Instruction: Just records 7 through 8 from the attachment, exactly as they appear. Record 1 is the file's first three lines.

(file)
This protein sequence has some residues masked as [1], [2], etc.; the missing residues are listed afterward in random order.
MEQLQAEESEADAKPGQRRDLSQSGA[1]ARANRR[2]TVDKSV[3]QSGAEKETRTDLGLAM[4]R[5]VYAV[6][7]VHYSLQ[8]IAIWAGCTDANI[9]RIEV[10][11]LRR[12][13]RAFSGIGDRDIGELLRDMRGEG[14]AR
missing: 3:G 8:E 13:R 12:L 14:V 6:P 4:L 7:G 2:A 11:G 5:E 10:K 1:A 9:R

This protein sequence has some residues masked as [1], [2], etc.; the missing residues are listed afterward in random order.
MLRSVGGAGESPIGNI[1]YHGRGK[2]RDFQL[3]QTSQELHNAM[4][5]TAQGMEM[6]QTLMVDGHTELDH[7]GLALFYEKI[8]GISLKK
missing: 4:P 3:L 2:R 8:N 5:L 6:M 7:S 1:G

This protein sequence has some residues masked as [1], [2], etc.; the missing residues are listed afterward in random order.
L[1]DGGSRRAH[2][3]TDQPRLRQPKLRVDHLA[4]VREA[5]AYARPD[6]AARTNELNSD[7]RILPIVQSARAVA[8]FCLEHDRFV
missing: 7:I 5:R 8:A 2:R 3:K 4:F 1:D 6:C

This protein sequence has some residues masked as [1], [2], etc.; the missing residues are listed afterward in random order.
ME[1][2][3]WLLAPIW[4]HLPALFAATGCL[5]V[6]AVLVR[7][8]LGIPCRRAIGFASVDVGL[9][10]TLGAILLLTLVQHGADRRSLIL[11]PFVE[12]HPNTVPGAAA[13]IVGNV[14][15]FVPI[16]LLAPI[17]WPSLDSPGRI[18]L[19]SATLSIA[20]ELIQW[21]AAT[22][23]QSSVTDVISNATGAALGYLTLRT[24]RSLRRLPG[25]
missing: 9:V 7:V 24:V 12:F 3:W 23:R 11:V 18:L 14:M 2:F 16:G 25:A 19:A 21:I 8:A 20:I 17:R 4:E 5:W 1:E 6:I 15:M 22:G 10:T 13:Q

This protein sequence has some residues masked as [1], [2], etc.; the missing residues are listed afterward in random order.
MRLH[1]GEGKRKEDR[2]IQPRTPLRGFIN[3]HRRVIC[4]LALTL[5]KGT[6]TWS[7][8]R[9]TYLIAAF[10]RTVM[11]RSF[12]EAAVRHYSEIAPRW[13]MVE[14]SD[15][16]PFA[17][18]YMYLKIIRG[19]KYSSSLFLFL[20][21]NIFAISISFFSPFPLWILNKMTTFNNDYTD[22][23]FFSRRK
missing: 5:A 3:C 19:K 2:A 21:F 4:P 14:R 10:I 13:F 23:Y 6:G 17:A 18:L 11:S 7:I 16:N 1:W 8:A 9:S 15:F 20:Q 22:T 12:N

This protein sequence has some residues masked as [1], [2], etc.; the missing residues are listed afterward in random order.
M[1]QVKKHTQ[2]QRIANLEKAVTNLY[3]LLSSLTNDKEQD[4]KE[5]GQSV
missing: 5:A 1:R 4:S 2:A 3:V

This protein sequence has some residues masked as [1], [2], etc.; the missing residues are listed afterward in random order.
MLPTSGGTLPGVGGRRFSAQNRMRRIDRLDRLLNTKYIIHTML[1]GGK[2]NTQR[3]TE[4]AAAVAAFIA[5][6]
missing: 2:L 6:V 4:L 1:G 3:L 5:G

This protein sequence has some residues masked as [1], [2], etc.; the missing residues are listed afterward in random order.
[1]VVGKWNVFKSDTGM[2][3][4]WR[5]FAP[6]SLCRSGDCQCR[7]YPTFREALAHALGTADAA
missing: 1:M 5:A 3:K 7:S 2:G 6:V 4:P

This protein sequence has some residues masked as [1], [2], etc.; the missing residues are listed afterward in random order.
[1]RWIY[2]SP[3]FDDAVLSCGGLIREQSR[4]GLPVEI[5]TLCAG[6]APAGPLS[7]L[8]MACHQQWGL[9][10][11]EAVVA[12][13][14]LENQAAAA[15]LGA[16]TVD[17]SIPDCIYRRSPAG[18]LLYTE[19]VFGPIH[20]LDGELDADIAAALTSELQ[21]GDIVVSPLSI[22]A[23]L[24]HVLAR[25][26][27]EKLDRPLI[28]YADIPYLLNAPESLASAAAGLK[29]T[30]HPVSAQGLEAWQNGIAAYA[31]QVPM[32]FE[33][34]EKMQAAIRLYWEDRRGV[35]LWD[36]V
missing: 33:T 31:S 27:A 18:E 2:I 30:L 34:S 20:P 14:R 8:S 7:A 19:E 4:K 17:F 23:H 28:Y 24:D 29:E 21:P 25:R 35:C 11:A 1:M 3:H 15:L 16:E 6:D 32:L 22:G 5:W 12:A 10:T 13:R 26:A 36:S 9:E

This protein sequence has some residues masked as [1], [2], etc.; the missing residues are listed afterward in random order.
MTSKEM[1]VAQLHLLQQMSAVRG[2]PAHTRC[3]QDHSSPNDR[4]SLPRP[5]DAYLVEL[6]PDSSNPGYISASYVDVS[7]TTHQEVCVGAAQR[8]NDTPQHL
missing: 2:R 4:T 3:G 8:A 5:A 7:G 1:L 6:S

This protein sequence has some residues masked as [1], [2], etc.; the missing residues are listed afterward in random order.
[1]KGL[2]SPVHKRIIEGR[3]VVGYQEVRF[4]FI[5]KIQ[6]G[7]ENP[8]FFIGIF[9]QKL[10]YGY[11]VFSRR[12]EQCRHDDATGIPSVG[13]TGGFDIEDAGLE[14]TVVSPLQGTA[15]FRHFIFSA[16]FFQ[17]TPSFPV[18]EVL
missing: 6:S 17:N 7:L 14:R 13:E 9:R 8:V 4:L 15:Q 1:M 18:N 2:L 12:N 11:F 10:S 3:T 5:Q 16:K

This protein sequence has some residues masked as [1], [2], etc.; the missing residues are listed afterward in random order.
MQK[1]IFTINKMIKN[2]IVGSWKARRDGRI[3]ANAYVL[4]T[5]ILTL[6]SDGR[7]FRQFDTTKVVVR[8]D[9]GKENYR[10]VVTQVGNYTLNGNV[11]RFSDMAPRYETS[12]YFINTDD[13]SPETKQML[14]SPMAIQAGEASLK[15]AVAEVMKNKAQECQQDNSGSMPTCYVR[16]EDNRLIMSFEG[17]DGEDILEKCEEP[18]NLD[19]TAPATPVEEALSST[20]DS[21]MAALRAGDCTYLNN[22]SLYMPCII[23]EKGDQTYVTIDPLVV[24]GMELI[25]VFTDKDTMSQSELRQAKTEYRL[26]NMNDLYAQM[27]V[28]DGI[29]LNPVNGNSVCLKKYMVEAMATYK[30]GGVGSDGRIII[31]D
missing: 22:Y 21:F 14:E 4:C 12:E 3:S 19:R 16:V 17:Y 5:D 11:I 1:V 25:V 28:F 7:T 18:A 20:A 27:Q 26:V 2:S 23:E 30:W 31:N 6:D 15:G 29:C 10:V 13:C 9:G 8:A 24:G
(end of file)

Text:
This protein sequence has some residues masked as [1], [2], etc.; the missing residues are listed afterward in random order.
MLPTSGGTLPGVGGRRFSAQNRMRRIDRLDRLLNTKYIIHTML[1]GGK[2]NTQR[3]TE[4]AAAVAAFIA[5][6]
missing: 2:L 6:V 4:L 1:G 3:L 5:G

This protein sequence has some residues masked as [1], [2], etc.; the missing residues are listed afterward in random order.
[1]VVGKWNVFKSDTGM[2][3][4]WR[5]FAP[6]SLCRSGDCQCR[7]YPTFREALAHALGTADAA
missing: 1:M 5:A 3:K 7:S 2:G 6:V 4:P